• Basal metabolism, which depends on many factors itself, including: age, sex, height, weight, fat free mass, and fat mass. You can calculate it with the BMR calculator, that uses the Mifflin-St. Jeor equation;
  • The metabolic response to the food eaten, which is the energy needed to ingest and digest food;
  • Physical activity, which can vary every day. After BMR, this is the second-largest component of TDEE; and
  • Physiological state - growth, pregnancy, lactation, etc.

Once you know how many calories you burn every day, you need to add excess calories. It is estimated that you need approximately 7000 kcal to gain 1 kg or 2 lbs in a week. This means that if you will eat an extra 1000 kcal every day, you should gain 1 kg (2 lbs) within a week.

Have you already had a look at the calorie calculator for weight gain? It estimates your individual daily energy expenditure so you'll know how much calories you need per day to gain weight. If not, just give it a try!


Can being underweight be unhealthy?

Yes, being underweight can bring certain health conditions.
Maintaining a healthy weight is crucial to having a fulfilling life. A few of the problems that could come with being underweight are:

  • Malnutrition;
  • Vitamin deficiency; and
  • Weakened immune system.

So, make sure you consume calories as per your body's needs.

How many calories should I eat in a day to gain weight?

A minimum of 7000 calories are required to increase your body weight by 1 kg. If you want to gain weight, you need to eat at least 500 to 1000 calories more than you normally would eat in a day. At this rate, you would have gained 1 kg by the end of 1 or 2 weeks, depending on your intake. Also, keep in mind that the calories you burn also impact the rate of weight gain. The more calories you burn, the slower you will gain weight.

Can I maintain my current weight without gaining or loosing any weight?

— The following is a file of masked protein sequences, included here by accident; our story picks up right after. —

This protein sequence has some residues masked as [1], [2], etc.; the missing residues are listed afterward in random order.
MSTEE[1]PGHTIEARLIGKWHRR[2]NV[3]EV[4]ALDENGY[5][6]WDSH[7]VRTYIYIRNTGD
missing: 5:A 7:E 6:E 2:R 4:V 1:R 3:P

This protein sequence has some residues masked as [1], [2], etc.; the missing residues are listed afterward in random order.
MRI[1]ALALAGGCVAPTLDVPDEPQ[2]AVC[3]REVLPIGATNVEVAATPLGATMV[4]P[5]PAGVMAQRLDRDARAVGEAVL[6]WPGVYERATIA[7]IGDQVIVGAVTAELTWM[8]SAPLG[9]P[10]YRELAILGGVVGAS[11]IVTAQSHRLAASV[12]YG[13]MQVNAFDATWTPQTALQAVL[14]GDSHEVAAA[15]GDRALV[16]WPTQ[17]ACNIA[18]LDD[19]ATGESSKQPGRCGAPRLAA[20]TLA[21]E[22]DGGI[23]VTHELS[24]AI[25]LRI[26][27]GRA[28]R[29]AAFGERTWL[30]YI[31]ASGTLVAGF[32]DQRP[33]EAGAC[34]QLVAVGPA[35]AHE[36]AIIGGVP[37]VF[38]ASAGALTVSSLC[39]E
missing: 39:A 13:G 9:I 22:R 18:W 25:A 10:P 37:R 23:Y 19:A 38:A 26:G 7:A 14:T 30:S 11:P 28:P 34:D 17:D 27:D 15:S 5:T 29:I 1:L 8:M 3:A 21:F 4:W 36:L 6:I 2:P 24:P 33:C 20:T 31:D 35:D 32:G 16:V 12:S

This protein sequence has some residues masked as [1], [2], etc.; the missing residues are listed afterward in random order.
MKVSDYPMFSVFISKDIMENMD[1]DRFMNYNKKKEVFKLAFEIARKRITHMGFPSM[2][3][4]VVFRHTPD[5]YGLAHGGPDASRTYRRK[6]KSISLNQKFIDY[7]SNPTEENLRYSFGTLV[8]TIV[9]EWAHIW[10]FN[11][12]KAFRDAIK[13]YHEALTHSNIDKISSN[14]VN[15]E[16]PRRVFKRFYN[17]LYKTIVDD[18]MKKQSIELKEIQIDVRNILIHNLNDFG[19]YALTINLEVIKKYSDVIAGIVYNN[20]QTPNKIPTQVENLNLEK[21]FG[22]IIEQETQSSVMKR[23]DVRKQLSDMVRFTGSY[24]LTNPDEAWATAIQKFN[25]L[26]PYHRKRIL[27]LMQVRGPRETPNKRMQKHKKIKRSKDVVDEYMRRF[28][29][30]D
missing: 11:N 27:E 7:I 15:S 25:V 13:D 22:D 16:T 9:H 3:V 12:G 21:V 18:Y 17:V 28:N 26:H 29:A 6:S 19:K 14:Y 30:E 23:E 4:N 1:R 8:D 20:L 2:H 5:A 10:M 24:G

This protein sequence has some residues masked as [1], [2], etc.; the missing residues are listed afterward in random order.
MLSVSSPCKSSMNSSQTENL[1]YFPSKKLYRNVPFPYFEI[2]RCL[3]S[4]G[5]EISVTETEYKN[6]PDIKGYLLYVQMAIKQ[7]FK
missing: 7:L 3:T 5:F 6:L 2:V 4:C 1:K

Yes, you can maintain your current weight.

The main thing to keep in mind is maintaining a balance between the calories you consume and the calories you burn. If both numbers are equal, you are more likely to maintain weight.

How fast can I gain weight?

Each body is unique; therefore, we all have a different tendency to gain weight.
A minimum of 7000 calories equals a weight gain of 1 kg. So, if you consume 1000 calories more than your typical consumption, you would have gained 1 kilogram by the end of the week.

Keep in mind that if you have a workout routine, your calorie consumption will need to be much greater as you are burning more energy.

Joanna Michałowska, PhD candidate
Personal details
Activity level
Light exercise 1-2 times/week
Target weight
Weight gain pace
Normal 0.5 kg (1.1 lb) / week
Calories to maintain weight
😋 This is the amount of calories you should eat to maintain your weight. Check the calorie intake graph below to see your recommended daily energy consumption for weight gain.
Display graphs
Calorie intake
Check out 30 similar dietary calculators 🥗
Added sugar intakeBasal energy expenditureBMR - Harris-Benedict equation… 27 more
People also viewed…

Berg balance test

Use the Berg Balance Test calculator to assess dynamic and static balance and the risk of falls.

Chilled drink

With the chilled drink calculator, you can quickly check how long you need to keep your drink in the fridge or another cold place to have it at its optimal temperature. You can follow how the temperature changes with time with our interactive graph.

Helium balloons

Wondering how many helium balloons it would take to lift you up in the air? Try this helium balloons calculator! 🎈

Oxygenation Index

Calculate the Oxygenation Index and the PaO₂ / FiO₂ ratio to measure the patient's lungs' performance, and the chances they have Acute Respiratory Distress.